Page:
To build or buy software? In the tech world, that is the question.
While convenient SaaS solutions abound, their costs can also add up. On the other hand, if you build software yourself, you bear the burden of time, budget, and resource investment.
You make similar decisions every day: Get out the ingredients and dishes required to cook your own meal or go out to eat? Pour over confusing paperwork to fill out your taxes or let a service do it for you? There are benefits and disadvantages to each, but sometimes, letting an expert handle something at a more efficient rate of return is well worth it.
How can you ensure you make the right decision?
Let’s take a look at the pros and cons of building vs buying software to help you decide which option makes the most sense for you.
The Pros and Cons of Building Software
Easy access to training, open sources, and no-code software have made it easy for almost anyone to build their own solutions. Is this the project you give it a try? If you have the resources and your internal teams already have the development chops, this may be the perfect opportunity to try your hand at building your own solution. Still not sure? There are both pros and cons to consider.
Tailored to your needs. When you build the software, you can customize it to the specific needs and processes of your business.
Ultimate control. You decide the timing of your project, what to include, who’s involved, and how much to spend.
Potential cost savings. Self-implementation can be more cost effective as long as you stick to your budget and don’t exceed allotted timeframes that require additional work hours.
Curated security. Add in the security layers and compliance measures that meet the needs of your business or industry (e.g. HIPAA in healthcare or GDPR for European business).
Self-sufficiency. No need to rely on an outside company to make updates, fix bugs, or handle complex issues. You can handle it all internally at your own speed.
The need for upkeep. Creating your own software extends beyond the initial build because you must allot resources for deployment, ongoing upkeep, and regular updates.
Updates may get delayed. Sometimes, your larger-scale initiatives may take priority, leaving your built software without updates or fixes for an extended period of time.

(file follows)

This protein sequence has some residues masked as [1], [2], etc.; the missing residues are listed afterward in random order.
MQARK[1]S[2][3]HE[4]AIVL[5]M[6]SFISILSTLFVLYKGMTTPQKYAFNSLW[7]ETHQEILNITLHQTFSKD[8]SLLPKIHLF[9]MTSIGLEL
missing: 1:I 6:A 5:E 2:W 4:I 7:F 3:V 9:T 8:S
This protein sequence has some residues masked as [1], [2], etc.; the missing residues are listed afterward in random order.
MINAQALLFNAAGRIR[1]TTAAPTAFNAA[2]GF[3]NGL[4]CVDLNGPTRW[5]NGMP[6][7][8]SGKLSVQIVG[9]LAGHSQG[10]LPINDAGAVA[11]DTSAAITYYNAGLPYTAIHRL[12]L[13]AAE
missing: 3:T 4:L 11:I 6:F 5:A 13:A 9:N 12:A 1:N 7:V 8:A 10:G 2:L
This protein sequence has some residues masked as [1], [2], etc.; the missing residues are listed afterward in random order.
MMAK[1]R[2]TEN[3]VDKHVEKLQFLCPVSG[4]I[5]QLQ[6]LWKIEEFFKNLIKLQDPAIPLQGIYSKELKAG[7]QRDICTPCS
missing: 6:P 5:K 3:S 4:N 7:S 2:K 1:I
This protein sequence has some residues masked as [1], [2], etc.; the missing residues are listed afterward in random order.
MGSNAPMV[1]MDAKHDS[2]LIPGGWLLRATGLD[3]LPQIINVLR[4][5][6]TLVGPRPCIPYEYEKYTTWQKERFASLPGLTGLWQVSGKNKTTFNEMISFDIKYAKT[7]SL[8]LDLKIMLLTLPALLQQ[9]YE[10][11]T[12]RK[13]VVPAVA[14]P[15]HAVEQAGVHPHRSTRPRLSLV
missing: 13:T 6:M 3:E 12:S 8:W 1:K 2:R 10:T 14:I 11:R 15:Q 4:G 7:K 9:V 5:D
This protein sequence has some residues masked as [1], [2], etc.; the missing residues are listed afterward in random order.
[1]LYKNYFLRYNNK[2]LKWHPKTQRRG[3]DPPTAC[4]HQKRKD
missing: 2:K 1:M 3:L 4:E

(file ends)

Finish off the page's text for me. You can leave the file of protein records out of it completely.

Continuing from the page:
Requires significant manpower. Software development is not a one-person job. It requires locating the right talent to lead the project, code, QA, implement, integrate, and train.
Takes more time. Expect to invest hundreds of hours from project start to finish, especially if you're adding extra levels of security or compliance. This is especially true in comparison to purchased software that already has a well-oiled onboarding process or even instant platform access.
Perhaps most notable is the outcome risk that building software poses. After months of work and planning, the end product may not end up serving your initial needs. Or, employees may find the software difficult to use, leading to low adoption, wasted effort, and lost investment.
Drew Weiss, former VP of Global Business Technology Operations at VICE Media, understands these risks firsthand. He was a guest on Formstack’s Practically Genius podcast to discuss what can go wrong when implementing new technology. He explains more about what can happen when you go right into building software without taking the proper time to research, prepare, and assess:
Listen to his full episode, Future of Work: Navigating Digital Transformation, to learn more about how to successfully introduce new technology to your organization, from gathering buy-in all the way through optimization.
The Pros and Cons of Buying Software